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Recursive list comprehension

Hi all.

I have a list that looks like [['N', 'F'], ['E'], ['D']]
I try to make it flat one: ['N', 'F', 'E', 'D']

How can I archieve such an effect with list comprehension?
Two cycles did the job, but that way did not look pythonic..

I tried
print [x for x in y for y in c_vars]
and got NameError: name 'y' is not defined.

--
Timothy Babytch
Jul 18 '05 #1
21 2384
Timothy Babytch wrote:
Hi all.

I have a list that looks like [['N', 'F'], ['E'], ['D']]
I try to make it flat one: ['N', 'F', 'E', 'D']

How can I archieve such an effect with list comprehension?
Two cycles did the job, but that way did not look pythonic..

I tried
print [x for x in y for y in c_vars]
and got NameError: name 'y' is not defined.


The order of the for expressions is as it would be for nested loops:
items = [['N', 'F'], ['E'], ['D']]
[y for x in items for y in x] ['N', 'F', 'E', 'D']

I would still prefer a for loop because it spares you from iterating over
the sublist items in python:
data = []
for sub in [['N', 'F'], ['E'], ['D']]: .... data.extend(sub )
.... data

['N', 'F', 'E', 'D']

Peter

Jul 18 '05 #2
Peter Otten wrote:
The order of the for expressions is as it would be for nested loops:
items = [['N', 'F'], ['E'], ['D']]
[y for x in items for y in x]
I would still prefer a for loop because it spares you from iterating over
the sublist items in python:

data = []
for sub in [['N', 'F'], ['E'], ['D']]:


... data.extend(sub )
...


Thanks. Both tips were helpful.

--
Timothy Babytch
Jul 18 '05 #3
On Monday 06 Dec 2004 09:26, Timothy Babytch wrote:
Hi all.

I have a list that looks like [['N', 'F'], ['E'], ['D']]
I try to make it flat one: ['N', 'F', 'E', 'D']

How can I archieve such an effect with list comprehension?
Two cycles did the job, but that way did not look pythonic..

I tried
print [x for x in y for y in c_vars]
and got NameError: name 'y' is not defined.

--
Timothy Babytch


Hi,

I think you do it with a generator like this:

def flatten(nested) :
for sublist in nested:
for element in sublist:
yield element

n=[['N', 'F'], ['E'], ['D']]
output=[]

for value in flatten(n):
output.append(v alue)

print output

Have a merry Christmas

Peter Nuttall
Jul 18 '05 #4
Peter Nuttall wrote:
I think you do it with a generator like this:

def flatten(nested) :
for sublist in nested:
for element in sublist:
yield element

n=[['N', 'F'], ['E'], ['D']]
output=[]

for value in flatten(n):
output.append(v alue)

print output


I highly recommend learning about the stdlib module "itertools" (I only really
looked into it recently). The above can be done in 3 lines (counting imports):

from itertools import chain
n = [['N', 'F'], ['E'], ['D']]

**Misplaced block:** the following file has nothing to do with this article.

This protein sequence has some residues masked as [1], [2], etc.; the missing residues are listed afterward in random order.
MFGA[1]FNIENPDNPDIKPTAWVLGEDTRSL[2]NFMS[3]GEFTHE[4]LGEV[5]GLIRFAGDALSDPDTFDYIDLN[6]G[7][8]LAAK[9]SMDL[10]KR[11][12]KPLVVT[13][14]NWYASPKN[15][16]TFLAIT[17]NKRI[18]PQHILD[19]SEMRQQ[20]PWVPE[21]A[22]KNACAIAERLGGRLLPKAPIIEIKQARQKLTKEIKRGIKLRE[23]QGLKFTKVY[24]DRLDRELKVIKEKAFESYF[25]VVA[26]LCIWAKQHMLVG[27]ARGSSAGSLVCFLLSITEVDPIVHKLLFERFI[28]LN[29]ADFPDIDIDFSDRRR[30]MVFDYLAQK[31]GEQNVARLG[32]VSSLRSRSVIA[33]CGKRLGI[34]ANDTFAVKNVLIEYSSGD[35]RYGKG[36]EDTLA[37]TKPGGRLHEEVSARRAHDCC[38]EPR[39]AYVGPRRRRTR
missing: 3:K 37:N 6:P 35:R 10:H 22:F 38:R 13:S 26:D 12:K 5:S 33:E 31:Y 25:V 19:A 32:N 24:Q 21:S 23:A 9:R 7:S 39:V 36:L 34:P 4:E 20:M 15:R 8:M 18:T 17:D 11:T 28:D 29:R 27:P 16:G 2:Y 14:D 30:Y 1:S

print [chain(*n)]

Documentation:
http://www.python.org/doc/2.3.4/lib/...functions.html

Cheers,
Nick.
Jul 18 '05 #5
Nick Coghlan wrote:
from*itertools* import*chain
n*=*[['N',*'F'],*['E'],*['D']]
print*[chain(*n)]


However, [generator] is not the same as list(generator) :
from itertools import chain
n = [['N', 'F'], ['E'], ['D']]
print [chain(*n)] [<itertools.chai n object at 0x402ac60c>] print list(chain(*n)) ['N', 'F', 'E', 'D']

And with the star operator you are foregoing some laziness, usually an
important selling point for the iterator approach. Therefore:
n = [['N', 'F'], ['E'], ['D']]
lazyItems = (x for y in n for x in y)
lazyItems.next( ) 'N' list(lazyItems) ['F', 'E', 'D']


Of course this makes most sense when you want to keep the original n anyway
_and_ can be sure it will not be mutated while you are still drawing items
from the lazyItems generator.

Peter

Jul 18 '05 #6
Peter Otten wrote:
Nick Coghlan wrote:

from itertools import chain
n = [['N', 'F'], ['E'], ['D']]
print [chain(*n)]

However, [generator] is not the same as list(generator) :


Heh - good point. As you say, replacing with list() gives the intended answer.

With regards to laziness, my main point was that itertools is handy for
manipulating sequences, even if you aren't exploiting its capacity for lazy
evaluation.

Cheers,
Nick.

--
Nick Coghlan | nc******@email. com | Brisbane, Australia
---------------------------------------------------------------
http://boredomandlaziness.skystorm.net
Jul 18 '05 #7
Timothy Babytch wrote:
I have a list that looks like [['N', 'F'], ['E'], ['D']]
I try to make it flat one: ['N', 'F', 'E', 'D']

How can I archieve such an effect with list comprehension?
Two cycles did the job, but that way did not look pythonic..

I tried
print [x for x in y for y in c_vars]
and got NameError: name 'y' is not defined.


sum(c_vars, [])

--
Serhiy Storchaka
Jul 18 '05 #8
Serhiy Storchaka wrote:
sum([['N', 'F'], ['E'], ['D']], [])

['N', 'F', 'E', 'D']

THE BEST!

--
Timothy Babytch, PHP-dev Teamleader
Jul 18 '05 #9
Timothy Babytch wrote:
Serhiy Storchaka wrote:
>>>sum([['N', 'F'], ['E'], ['D']], [])

['N', 'F', 'E', 'D']

THE BEST!


Hmmm. Maybe, unless readability as in "self-documenting code"
is important to you...

Preceding the above with "flatten = sum" would perhaps be
an adequate improvement.

-Peter
Jul 18 '05 #10

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